If Native American’s were given the respect they deserve today, food deserts would not exist on Reservations. Politicians would listen. The confluence of the Little Colorado and the Colorado River in the Grand Canyon, a sacred site to indigenous people, would be safe from development. The sacred San Francisco Peaks in Flagstaff would not be an overdeveloped tourist attraction that sprays unsafe, environmentally degrading and socially disrespectful water all over the place.
Thanksgiving can be a beautiful holiday. It brings families together to celebrate being thankful for each other and for life. However, there is something backwards about how it all happens. We are thankful for food, so we unconsciously gorge ourselves. We are thankful for the hospitality of Native Americans, yet they were not considered citizens until the 1920s, and were not given many basic rights until much later. We are thankful for all we have, yet at midnight it is custom to trample each other at the mall to buy as much stuff as we can for the lowest price on Black Friday.
Although we should be giving thanks every day of our lives, at the core, I do believe that Thanksgiving is special in that it gives us a chance to come together and love our friends, our families, and our world. But, that should always come with awareness.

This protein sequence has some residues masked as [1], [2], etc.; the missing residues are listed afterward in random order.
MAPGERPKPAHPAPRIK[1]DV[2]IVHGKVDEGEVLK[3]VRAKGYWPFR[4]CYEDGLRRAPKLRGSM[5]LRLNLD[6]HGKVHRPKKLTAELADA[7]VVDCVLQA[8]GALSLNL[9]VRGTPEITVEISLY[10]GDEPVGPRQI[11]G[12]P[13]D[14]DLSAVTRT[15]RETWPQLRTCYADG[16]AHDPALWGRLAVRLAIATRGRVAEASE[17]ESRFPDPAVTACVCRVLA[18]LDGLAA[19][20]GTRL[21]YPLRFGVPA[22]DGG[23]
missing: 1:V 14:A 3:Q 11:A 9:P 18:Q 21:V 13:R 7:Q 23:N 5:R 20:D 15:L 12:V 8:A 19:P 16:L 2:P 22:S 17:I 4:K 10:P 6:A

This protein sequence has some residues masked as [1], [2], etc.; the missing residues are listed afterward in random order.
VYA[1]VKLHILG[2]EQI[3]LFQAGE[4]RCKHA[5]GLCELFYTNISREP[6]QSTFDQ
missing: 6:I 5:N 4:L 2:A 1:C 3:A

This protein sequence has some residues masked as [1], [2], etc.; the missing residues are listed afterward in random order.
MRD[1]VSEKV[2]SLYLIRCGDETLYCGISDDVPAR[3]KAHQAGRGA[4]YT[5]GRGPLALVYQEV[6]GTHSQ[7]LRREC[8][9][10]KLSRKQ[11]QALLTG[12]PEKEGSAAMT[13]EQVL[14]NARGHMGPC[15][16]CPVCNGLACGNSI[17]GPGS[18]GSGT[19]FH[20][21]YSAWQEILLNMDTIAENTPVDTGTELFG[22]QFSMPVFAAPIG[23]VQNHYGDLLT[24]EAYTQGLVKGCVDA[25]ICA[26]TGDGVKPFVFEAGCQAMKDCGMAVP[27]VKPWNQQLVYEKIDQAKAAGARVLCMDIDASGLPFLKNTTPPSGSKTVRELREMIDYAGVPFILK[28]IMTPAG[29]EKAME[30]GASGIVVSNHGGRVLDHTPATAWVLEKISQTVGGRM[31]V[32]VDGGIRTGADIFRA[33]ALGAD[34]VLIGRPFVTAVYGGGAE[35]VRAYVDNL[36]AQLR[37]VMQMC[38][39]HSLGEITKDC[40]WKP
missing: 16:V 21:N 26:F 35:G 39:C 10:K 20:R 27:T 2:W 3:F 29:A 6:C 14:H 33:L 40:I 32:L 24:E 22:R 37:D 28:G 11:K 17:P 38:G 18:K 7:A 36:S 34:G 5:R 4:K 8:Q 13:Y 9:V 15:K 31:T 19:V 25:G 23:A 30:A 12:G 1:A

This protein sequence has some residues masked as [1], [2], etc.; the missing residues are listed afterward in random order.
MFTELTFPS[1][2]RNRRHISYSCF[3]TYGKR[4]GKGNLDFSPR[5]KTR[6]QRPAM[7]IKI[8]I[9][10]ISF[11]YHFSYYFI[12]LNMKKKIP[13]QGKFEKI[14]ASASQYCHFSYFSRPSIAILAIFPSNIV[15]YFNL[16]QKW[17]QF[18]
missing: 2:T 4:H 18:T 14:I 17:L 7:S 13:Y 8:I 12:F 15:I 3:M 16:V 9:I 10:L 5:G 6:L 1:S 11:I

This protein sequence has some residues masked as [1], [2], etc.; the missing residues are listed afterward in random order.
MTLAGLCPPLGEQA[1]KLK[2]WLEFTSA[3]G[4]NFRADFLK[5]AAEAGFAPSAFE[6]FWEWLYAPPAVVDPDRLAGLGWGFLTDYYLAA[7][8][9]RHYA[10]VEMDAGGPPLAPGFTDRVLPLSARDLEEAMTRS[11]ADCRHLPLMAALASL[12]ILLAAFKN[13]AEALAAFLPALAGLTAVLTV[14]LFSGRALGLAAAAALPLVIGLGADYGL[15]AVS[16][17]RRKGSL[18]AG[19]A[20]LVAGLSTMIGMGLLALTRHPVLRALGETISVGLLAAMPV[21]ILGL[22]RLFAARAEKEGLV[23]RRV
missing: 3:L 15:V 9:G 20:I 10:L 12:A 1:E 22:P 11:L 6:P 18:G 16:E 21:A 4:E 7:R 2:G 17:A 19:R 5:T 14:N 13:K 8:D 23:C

On this day, I am thankful for my education. I am thankful for the opportunity to learn and become aware of the underlying reality of America’s situation, and what this holiday really is — what it really means.
With this awareness, my heart aces. My heart aches every day for the loss of humanity’s connection to nature, to our Mother. I weep for the rape of the land, the exploitation of the Real World. Today, my heart aches for the people who never have and never will deserve the pain and suffering that they have endured since Europe made contact to the Americas. I weep for my Native American friends whose ancestors have suffered, and who suffer today with the continuation of injustice and exploitation. I weep for the past, and I weep for the present: for the fact that I live within an hour drive of lands that are being destroyed by people who don’t own it, understand it, or care about — and people who are oppressed by my culture.
I weep because I will never truly understand what it is like to suffer as these people have and do.
No one, so long as your skin tone marks your privilege, will ever truly understand what it feels like. We can only speculate, we can only imagine, and we can only compare it to the suffering that we experience in our own lives.
I weep, yet this is motivation to make change; and I will do my damn best to do what I can in this lifetime to foster the connection between humanity and our Mother Earth, be the voice to those who do not have voices, and bring justice to those who have been suppressed.
This Thanksgiving, and for every year after, I challenge every person to experience this day with mindfulness.
Love your family, love your fellow Humans, love your fellow living beings, and love your Mother Earth. Always be aware of the praise — however, always be aware of the grief.